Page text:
Why are vehicle emissions a constant in the fight against pollution in Delhi?
NEW DELHI: Episodic sources, such as burning stubble and firecrackers, could have increased Delhi's air pollution problems, but the capital cannot afford to ignore the constant sources of pollution, mainly transportation, industry and the dust, whose contributions put the entire National Capital Region at risk. during most of the year
The first inventory of high-resolution emissions of major pollutants in Delhi-NCR, conducted by the Indian Institute of Tropical Meteorology (IITM), Pune, under the Ministry of Earth Sciences (MoES), showed that the proportion of vehicle emissions increased not only in Delhi, but also throughout the NCR in 2018 compared to 2010.
It showed an increase in the participation of the transport sector in global PM2.5 emissions from 25.4% in 2010 to 41% in 2018 in the capital, and from 32.1% in 2010 to 39.1% in 2018 in the NCR.
The governments in the Center and in Delhi, Haryana, Punjab and UP must begin to behave as if they recognize that the NCR faces a monumental public health emergency. This is not the time to blame games or credit for the few positive steps that have been taken. Even the concerted action of all governments may not be enough to cope with the crisis in the short and medium term, but anything else would be a criminal negligence of their duty and a complete abdication of leadership. Nor do we discuss which source of pollution deserves priority action. Every source, minor or major, needs an urgent approach. The central and state governments should jointly commit to a 5-year plan with annual AQI reduction targets to less than 100 by 2025, and less than 50 shortly thereafter. Breathing this toxic air puts us all in danger, especially children, even if we can make sure we won't have to do it in the future. The damage already done will continue to wreak havoc in the coming years, so every additional day of inhaling this poison is too much a day. As citizens and victims, we need to contribute, through efforts such as car sharing and maximizing the use of public transport. We need to treat these tasks as if our lives depended on them, because they do.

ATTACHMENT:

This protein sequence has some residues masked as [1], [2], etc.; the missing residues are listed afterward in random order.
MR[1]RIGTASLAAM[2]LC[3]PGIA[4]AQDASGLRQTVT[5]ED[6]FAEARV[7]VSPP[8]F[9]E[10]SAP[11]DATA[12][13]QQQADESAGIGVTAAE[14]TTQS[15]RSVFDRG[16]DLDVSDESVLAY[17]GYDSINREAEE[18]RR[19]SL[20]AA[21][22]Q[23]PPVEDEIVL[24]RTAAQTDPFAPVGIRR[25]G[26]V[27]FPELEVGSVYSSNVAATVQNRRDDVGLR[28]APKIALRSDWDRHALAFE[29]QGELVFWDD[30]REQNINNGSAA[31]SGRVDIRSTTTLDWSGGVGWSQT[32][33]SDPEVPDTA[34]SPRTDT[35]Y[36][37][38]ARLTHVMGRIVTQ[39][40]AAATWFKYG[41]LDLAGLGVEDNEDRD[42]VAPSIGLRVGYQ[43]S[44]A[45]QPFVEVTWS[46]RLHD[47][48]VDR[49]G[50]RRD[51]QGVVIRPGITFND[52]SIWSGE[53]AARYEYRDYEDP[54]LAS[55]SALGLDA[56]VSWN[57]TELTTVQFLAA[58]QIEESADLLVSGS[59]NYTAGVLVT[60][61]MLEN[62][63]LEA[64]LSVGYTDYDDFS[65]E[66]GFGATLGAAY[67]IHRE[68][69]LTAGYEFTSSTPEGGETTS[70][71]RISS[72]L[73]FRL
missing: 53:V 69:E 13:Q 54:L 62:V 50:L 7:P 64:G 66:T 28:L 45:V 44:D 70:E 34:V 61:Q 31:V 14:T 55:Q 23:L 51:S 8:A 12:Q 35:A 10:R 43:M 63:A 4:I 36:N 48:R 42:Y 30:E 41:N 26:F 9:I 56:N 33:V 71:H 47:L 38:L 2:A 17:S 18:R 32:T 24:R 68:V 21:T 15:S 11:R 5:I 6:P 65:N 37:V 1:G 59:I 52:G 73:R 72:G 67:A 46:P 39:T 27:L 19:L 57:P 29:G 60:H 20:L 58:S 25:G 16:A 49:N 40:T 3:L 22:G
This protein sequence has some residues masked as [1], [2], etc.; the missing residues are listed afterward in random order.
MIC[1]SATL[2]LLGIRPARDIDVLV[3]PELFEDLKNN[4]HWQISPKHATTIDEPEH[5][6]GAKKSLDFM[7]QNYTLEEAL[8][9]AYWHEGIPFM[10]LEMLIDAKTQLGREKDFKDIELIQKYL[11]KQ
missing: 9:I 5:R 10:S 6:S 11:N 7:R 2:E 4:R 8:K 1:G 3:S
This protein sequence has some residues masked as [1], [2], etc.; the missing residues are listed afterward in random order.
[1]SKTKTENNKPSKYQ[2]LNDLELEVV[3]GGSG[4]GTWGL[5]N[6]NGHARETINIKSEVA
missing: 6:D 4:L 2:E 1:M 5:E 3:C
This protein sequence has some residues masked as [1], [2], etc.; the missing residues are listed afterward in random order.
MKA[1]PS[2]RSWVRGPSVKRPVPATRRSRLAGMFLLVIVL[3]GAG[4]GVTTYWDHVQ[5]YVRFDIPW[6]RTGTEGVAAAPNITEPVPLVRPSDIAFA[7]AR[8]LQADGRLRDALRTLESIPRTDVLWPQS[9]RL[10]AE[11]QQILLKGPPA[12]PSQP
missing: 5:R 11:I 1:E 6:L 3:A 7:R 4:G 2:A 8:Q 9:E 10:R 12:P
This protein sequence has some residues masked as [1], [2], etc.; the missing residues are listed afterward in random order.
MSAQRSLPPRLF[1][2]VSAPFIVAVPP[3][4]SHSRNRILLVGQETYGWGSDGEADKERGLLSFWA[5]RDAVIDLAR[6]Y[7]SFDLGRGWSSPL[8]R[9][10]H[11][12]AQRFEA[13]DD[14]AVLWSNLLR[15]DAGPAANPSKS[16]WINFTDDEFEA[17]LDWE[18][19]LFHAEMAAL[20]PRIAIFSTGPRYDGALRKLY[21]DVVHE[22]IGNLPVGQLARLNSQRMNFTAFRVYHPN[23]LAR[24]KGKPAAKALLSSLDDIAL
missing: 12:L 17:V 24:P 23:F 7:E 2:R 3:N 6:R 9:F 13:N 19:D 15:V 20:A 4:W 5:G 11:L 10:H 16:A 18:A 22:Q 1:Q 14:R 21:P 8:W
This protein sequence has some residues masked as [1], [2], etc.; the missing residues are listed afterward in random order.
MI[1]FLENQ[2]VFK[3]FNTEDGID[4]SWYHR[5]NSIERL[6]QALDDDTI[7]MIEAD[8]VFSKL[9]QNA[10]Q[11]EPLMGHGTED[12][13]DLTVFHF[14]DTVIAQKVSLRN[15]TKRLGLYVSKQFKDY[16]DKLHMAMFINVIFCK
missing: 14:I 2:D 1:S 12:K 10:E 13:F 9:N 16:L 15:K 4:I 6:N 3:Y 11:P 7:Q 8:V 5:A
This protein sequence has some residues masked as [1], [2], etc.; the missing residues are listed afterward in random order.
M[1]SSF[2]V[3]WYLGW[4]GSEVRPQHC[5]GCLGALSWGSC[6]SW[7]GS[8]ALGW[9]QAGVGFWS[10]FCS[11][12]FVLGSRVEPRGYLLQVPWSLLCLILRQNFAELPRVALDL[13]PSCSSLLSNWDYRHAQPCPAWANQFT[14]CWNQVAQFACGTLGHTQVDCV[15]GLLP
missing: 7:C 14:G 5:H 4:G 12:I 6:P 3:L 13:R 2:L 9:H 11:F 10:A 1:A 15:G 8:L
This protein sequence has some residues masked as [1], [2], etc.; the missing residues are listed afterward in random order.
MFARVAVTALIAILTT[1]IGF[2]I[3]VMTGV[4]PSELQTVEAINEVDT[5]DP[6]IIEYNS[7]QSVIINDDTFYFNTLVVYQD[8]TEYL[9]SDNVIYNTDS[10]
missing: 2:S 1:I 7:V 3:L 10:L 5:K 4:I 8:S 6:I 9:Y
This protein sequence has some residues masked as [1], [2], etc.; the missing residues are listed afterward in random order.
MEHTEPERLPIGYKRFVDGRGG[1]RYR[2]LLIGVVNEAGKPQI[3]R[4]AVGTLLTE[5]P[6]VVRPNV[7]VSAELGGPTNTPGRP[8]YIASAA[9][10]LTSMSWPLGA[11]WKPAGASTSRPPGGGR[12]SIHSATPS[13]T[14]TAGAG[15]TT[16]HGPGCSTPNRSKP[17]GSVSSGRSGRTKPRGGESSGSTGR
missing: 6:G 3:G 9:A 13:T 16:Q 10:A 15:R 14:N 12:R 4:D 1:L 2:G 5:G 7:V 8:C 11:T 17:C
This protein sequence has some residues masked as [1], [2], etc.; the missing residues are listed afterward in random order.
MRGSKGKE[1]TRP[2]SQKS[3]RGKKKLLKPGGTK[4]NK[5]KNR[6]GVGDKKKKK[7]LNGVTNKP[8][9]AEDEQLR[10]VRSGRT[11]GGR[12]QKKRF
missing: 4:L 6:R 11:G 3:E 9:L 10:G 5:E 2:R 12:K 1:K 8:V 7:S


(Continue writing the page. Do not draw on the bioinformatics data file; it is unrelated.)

He said that a more than fourfold increase in the number of vehicles on the roads of Delhi during the 2010-18 period had eroded gains that could otherwise have accumulated due to the increase in the Delhi subway footprint in the last eight years. This strengthens the case of more public transport links in the NCR.
The emissions inventory report, published by the MoES at the end of last year, analyzed daily data on the 'kilometer traveled by the vehicle' (VKT) for different types of vehicles in the capital and observed that the four-wheel commercial segment, including Application-based booth aggregators, such as Ola and Uber, was one of the main polluting sources in Delhi in 2018.
Local car transport such as Ola/Uber/Meru, etc. It has a significantly high VKT of almost 1.45,000 km per year per car, the report says.
It also marked the emissions of four-wheelers registered in other states in the general emissions of automobiles in the capital. He noted that cars outside of Delhi contributed to almost 25-45% of the total emissions of four-wheelers.
“Every day, the loading of vehicles at eight different entry points in Delhi from other states is almost 11 lakh. The average speed of vehicles on the main roads of Delhi is only 20-30 km/h, which leads to low vehicle mileage and more emissions, ”said the report that analyzed vehicle movements on 80 roads on different roads. parts of the capital
The analysis showed that some roads, such as India Gate, Kashmiri Gate, Peeragarhi and Sardar Patel Marg, among others, experienced an increase in vehicle density on weekends compared to weekdays, an observation that can help those responsible politicians to prioritize the deployment of public transport buses in these segments.
Although the report did not have specific details on episodic sources, its sectoral findings on general annual emissions with respect to eight key pollutants are a strong argument to work simultaneously to minimize emissions from key constant sources of pollution, including vehicles, industries, plants Energy and construction